My Cliff

Allison Hall


It is the silence that awakens me. The sound of silence is just too overwhelming. The scream of sirens, the constant hum of city traffic normally lulls me into a contented city sleep, but out here in the country, left without even a television, I am unable to sleep for more than a few hours at a time.

I climb out of an ancient but extremely comfortable bed and pull on a battered pair of jeans, worn through in the knees. I slip a hooded sweatshirt over the tank top I slept in and throw beaten hiking boots on over warm socks. If I can’t sleep, I might as well watch the sun rise the right way.


I creep out of the little bed and breakfast my travel agent recommended, mindful of the squeaking stairs. It’s still dark but I can already smell meats and pancakes cooking in the small kitchen. The smell wafts through the small building and has my mouth watering. The cook here is the best I have ever come across and her small stature reminds me of my grandmother back in the States.


I trek across the field through the dark. I don’t need a flashlight anymore; I’ve made this trip at least once a day since landing in this country, the country of my ancestors.


Before I know it, I am standing on the top of a cliff on the coast of Ireland. Below me, the ocean rages. The sound of it thunders in my ears. The salty spray from the water below dampens my pale green sweater and my hair, sending my brunette locks into ringlets that had previously been meticulously straightened.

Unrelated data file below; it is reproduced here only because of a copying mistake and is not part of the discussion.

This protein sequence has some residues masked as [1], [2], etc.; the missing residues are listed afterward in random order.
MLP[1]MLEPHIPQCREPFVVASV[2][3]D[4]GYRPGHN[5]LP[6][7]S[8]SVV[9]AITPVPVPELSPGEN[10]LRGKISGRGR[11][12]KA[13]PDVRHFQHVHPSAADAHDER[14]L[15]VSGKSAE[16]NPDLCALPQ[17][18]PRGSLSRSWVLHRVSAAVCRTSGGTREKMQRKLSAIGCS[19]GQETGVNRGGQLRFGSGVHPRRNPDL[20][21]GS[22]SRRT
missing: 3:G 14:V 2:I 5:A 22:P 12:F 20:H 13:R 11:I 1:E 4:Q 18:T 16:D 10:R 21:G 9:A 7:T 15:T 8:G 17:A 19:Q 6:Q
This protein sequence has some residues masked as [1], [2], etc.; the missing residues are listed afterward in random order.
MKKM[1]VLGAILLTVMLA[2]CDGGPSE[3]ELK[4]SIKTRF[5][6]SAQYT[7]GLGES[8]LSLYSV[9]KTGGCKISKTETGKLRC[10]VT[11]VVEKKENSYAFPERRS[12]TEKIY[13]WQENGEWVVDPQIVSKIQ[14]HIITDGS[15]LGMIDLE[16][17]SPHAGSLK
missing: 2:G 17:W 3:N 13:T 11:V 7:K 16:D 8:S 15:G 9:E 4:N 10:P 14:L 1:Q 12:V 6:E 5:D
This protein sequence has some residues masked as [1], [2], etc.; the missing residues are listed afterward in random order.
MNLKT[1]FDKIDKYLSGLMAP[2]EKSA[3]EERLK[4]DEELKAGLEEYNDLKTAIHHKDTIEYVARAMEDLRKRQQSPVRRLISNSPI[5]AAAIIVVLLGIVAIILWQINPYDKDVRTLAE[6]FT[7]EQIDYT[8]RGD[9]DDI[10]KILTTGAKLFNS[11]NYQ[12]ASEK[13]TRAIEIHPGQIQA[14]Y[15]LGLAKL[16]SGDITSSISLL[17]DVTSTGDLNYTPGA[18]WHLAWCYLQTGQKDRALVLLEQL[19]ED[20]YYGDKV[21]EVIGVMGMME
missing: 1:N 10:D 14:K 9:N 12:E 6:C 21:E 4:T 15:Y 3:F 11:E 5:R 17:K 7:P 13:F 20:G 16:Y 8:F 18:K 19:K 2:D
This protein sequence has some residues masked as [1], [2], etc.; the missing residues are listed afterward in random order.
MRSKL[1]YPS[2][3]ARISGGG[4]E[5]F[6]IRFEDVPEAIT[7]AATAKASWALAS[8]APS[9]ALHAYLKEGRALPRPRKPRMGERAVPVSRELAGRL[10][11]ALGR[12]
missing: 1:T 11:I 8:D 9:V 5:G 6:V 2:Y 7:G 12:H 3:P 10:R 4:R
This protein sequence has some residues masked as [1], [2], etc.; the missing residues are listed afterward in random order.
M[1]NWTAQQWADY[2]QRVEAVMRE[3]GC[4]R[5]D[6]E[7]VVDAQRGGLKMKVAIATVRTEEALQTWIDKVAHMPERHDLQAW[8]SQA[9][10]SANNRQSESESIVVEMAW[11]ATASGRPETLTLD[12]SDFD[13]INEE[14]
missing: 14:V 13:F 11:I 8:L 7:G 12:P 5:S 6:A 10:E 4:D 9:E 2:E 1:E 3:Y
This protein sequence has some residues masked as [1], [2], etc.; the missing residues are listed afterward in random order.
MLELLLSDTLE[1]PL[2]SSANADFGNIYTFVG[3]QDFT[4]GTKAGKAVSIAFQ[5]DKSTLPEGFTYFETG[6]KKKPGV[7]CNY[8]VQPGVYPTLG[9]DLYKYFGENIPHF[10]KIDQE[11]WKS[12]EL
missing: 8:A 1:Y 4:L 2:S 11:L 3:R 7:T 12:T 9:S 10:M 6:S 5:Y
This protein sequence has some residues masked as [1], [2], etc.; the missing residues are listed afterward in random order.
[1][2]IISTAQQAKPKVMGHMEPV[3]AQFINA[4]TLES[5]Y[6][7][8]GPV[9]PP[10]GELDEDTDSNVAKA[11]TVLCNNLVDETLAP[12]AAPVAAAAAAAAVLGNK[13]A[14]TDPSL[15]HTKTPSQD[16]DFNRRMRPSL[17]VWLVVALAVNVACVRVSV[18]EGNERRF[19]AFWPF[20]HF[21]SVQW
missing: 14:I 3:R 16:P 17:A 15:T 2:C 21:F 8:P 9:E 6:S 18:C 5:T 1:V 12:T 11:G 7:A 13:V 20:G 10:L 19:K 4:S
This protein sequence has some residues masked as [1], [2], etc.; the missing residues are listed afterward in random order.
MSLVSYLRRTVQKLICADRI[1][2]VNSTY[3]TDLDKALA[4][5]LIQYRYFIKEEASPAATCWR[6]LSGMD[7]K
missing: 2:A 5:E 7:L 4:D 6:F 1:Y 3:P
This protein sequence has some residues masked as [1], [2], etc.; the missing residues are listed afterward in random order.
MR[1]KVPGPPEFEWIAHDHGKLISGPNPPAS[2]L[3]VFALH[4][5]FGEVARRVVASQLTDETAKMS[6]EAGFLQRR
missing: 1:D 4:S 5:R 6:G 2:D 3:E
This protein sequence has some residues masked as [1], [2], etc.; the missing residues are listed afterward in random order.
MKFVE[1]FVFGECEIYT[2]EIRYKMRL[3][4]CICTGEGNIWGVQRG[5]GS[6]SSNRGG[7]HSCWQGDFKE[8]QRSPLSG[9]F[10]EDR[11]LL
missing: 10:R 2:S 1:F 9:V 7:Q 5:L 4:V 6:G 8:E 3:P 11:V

The sky is an inky black and blue but just in the horizon, where the sky meets a calmer sea, there is orange, just the slightest tinge, but it’s there. And as I stand, shivering slightly in the chilly morning air, the grass damp from the night’s dew, I watch the sky come alive. Soon reds and pinks join the orange, black and navy give way to the brightest blue I’ve ever seen. And before I know it, the sun has completely illuminated my cliff. The emerald green of the grass is striking against my battered brown hiking boots.


Behind me, a ravaged castle, centuries abandoned, sits alone, regally watching over my cliff. The dull grays and browns of the stone are foreboding and mean and have weathered the constant spray from the violent sea. The hollowness of the building is painful. It screams for people and yet I am the only one. Behind it, the hills, greener than even the finest emerald, roll and hide for acres. Sheep and cows graze sleepily and I can hear the faint barking of a dog herding his master’s flock.


I leave my lonesome castle and traipse back to the bed and breakfast through the wild Heather, the pale purple standing out vividly against the jade-colored grass. Its scent permeates the air. Rocks are scattered across the countryside and determine my path. This is where my family has come from and I have finally seen it myself.


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